1,000 Digital Health Startups in the Next 10 Years, Please!

0
6543

Interview with Unity Stoakes

The 1st of October 2013 marks another memorable date in the US healthcare history of change and revolution. Another memorable date healthcare entrepreneurs will look back in a 10 years time knowing that the changes they see now were just the beginning of a fundamental restructuring of the system. They’ll also know that they took their chances at the right time.

By launching a key provision of the Affordable Care Act whereby statewide insurance exchanges are able to start trading around the US, more entrepreneurs understand that entry barriers are breaking, taking advantage of arising opportunities. It is another step that helps getting healthcare innovation entrepreneurship on everyone’s agenda. We finally see that the sector becomes mainstream. This is great news to one like Unity Stoakes, who founded and runs Startup Health. We wanted to know how somebody views the future and intends to help building 1000 Digital health startup over the next 10 years.

MedCrunch: Hi Unity, you run Startup Health. Tell us how the concept evolved and how you reached so many users and collaborators in such little time.

Unity: StartUp Health started as a simple idea to organize a community of like-minded innovators and stakeholders, who were all committed to transforming healthcare. Our notion was that if we could assemble a passionate community of entrepreneurs, investors, customers, government leaders, foundations and industry stakeholders we could accelerate the reinvention of healthcare and improve people’s health and wellbeing as the main result. StartUp Health has quickly blossomed into a global platform. Our plan is to help support 1,000 digital health and wellness startups in the next 10 years and to create a community and resources that will help the entire ecosystem along the way.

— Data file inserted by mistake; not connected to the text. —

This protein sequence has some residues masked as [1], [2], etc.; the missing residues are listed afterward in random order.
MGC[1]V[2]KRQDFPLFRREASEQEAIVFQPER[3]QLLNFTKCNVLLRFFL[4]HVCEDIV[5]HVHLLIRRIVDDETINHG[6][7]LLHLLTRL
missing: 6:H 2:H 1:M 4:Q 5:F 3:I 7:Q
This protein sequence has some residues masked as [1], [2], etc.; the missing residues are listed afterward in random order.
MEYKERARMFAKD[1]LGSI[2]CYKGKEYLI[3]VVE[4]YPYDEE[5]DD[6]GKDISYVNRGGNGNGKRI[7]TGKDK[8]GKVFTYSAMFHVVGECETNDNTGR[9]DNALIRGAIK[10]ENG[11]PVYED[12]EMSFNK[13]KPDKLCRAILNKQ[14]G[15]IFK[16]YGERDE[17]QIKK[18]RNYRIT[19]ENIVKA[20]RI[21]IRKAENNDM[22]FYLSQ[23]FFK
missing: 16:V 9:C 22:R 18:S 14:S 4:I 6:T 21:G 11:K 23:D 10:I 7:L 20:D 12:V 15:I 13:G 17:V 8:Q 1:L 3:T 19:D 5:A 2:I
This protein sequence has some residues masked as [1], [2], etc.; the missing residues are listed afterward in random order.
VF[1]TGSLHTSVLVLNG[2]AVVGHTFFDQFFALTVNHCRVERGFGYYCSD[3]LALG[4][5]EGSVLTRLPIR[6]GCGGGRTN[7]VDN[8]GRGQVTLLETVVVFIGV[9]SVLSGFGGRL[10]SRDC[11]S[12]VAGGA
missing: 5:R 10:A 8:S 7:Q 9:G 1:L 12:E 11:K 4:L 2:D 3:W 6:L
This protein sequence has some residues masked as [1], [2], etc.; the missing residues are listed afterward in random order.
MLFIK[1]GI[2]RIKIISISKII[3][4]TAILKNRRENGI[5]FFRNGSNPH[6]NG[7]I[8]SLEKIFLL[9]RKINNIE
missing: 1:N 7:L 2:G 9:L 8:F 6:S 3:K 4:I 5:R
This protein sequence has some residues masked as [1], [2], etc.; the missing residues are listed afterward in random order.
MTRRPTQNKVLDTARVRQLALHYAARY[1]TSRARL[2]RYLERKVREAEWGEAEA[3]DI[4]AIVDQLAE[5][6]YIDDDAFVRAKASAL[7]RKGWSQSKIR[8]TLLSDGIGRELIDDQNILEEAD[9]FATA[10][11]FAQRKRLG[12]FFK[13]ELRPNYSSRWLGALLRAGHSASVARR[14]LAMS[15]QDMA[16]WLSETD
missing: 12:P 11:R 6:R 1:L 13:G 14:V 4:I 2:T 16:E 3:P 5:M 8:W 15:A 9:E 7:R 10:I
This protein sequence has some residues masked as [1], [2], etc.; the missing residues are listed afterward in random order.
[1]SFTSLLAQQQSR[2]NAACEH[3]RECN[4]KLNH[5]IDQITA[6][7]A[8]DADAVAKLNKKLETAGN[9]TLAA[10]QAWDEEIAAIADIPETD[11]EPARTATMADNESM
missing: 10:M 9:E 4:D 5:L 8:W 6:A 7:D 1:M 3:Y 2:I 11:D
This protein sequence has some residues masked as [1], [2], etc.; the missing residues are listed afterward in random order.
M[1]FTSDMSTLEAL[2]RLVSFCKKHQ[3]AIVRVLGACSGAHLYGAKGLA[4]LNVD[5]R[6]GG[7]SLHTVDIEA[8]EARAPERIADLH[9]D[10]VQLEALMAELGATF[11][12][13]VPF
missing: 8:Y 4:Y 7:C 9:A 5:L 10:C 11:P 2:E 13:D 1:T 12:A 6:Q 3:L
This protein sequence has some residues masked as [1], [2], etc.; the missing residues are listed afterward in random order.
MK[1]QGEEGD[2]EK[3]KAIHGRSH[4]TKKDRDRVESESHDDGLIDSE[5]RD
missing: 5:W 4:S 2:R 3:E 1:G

As serial technology entrepreneurs, my co-founder Steven Krein and I always believed that the best way to instigate change and speed up the cycles of innovation in healthcare would be to support the entrepreneurs and startups. We realized that a new model for helping innovation succeed was needed which is why we created StartUp Health.

MedCrunch: Tell us about StartupHealth’s achievements and impact on healthcare. Where do you see your organization going?

Unity: This year we launched StartUp Health Network, an open online platform to connect and organize the global community of stakeholders who are committed to transforming healthcare. There are already over 10,000 members using the platform including thousands of entrepreneurs, investors, government leaders and also the customers and industry partners who can help commercialize innovation.

We are seeing tremendous success with the StartUp Health Academy, our 3-year program to help startups scale by providing them access to customers, investors and experts and the coaching and market intelligence that will help them navigate key challenges and grow.  We currently have over 40 startup health companies and each quarter we are selecting amazing startups to join the Academy.

Combined our companies have raised over $80M.

MedCrunch: Health tech entrepreneurs used to have much trouble to convince investors to recognize their tech startup concepts as fast-growth and profitable investment targets. According to CB Insights, the past four quarters have seen nearly a 50 percent growth year-over-year in digital health exits via acquisitions or IPOs. What’s changing?